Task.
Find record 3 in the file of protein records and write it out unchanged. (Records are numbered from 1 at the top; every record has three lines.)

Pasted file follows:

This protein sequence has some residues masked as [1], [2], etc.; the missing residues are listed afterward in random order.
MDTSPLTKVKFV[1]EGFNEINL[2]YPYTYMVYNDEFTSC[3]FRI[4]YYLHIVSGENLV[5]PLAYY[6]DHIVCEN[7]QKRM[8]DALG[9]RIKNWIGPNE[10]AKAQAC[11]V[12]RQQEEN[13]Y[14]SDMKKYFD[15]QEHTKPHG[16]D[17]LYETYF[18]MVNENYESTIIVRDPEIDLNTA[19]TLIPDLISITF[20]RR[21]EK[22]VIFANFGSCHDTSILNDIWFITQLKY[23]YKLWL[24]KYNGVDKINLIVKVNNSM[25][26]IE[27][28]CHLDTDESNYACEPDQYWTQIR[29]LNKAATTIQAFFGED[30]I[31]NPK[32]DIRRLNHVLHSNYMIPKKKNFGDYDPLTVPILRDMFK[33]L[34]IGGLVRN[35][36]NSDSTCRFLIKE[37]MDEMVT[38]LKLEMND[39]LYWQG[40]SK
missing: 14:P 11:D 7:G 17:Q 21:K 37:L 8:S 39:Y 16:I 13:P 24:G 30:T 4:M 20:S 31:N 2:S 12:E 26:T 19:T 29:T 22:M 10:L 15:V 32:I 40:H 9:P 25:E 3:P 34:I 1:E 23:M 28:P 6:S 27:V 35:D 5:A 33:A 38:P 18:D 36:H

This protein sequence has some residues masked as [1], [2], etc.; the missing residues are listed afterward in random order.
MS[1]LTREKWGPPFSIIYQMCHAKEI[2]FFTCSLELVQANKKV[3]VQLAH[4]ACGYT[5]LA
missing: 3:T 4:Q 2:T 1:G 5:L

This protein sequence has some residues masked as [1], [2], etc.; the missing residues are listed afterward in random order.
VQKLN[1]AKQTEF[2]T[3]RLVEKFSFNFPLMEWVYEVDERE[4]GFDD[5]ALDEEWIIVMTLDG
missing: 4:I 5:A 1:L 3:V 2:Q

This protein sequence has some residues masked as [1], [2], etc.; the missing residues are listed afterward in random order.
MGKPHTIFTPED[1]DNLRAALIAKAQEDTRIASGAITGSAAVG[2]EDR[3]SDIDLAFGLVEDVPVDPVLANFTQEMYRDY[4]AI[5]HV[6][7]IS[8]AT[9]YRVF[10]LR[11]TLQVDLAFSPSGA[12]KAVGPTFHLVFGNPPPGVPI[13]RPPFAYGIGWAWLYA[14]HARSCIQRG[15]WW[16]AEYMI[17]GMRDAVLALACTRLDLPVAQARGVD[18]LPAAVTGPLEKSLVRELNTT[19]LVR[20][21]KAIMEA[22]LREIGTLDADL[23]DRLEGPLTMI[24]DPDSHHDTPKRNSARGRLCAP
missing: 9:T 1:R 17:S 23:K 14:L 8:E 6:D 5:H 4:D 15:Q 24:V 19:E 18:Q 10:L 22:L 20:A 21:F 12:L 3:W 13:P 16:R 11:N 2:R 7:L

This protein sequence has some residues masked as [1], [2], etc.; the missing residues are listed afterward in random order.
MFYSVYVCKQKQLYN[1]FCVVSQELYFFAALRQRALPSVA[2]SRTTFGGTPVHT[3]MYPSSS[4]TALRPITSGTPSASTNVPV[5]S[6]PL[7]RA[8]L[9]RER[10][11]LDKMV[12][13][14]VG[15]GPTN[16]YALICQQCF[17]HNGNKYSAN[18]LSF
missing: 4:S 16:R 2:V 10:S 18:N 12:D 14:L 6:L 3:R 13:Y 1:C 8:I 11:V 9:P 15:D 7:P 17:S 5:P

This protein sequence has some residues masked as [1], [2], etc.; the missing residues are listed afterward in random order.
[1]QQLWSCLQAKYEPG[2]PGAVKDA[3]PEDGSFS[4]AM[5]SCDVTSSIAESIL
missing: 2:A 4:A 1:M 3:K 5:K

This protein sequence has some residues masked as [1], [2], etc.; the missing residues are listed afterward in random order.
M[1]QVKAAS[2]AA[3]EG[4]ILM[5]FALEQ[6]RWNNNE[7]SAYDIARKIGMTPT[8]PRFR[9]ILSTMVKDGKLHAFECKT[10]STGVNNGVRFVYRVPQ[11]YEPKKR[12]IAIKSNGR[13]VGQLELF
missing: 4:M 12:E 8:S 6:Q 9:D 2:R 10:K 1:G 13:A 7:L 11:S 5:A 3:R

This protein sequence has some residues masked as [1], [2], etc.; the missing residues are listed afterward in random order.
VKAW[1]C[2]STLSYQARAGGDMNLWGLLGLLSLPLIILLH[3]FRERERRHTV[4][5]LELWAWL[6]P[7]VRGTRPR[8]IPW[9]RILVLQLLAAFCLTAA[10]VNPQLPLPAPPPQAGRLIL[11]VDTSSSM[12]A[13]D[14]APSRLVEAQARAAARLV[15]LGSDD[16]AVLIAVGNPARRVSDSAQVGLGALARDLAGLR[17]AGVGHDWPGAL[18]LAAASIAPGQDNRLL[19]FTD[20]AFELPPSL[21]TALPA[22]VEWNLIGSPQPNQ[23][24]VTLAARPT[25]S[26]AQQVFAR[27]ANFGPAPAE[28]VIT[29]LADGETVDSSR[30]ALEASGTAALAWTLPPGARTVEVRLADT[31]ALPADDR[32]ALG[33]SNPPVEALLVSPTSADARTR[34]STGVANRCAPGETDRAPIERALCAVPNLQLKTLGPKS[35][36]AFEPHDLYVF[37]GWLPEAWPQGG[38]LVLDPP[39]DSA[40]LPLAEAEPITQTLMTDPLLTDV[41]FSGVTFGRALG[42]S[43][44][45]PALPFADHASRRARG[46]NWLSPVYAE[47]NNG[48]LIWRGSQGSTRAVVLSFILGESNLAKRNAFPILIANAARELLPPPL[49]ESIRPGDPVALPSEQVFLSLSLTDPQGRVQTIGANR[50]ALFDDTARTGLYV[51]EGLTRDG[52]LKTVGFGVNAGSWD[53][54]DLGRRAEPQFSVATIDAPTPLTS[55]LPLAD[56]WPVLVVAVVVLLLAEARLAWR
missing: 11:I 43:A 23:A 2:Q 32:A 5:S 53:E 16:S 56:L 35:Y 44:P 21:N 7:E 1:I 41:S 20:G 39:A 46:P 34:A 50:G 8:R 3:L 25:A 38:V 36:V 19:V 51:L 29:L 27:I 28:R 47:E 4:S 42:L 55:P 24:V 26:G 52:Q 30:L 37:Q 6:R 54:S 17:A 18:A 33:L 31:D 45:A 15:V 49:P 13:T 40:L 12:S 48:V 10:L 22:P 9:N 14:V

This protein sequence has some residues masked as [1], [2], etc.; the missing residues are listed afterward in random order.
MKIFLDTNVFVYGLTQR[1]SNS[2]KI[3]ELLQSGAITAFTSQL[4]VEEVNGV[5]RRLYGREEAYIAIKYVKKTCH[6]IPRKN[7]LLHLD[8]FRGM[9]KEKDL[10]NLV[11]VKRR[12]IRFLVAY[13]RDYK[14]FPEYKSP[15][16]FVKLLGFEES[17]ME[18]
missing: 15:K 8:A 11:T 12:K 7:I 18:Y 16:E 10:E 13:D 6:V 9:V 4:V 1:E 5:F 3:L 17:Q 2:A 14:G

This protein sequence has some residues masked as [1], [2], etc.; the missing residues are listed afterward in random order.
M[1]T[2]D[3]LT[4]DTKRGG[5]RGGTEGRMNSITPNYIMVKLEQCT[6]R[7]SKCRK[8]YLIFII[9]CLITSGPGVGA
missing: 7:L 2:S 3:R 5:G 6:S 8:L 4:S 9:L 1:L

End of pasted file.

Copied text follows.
This protein sequence has some residues masked as [1], [2], etc.; the missing residues are listed afterward in random order.
VQKLN[1]AKQTEF[2]T[3]RLVEKFSFNFPLMEWVYEVDERE[4]GFDD[5]ALDEEWIIVMTLDG
missing: 4:I 5:A 1:L 3:V 2:Q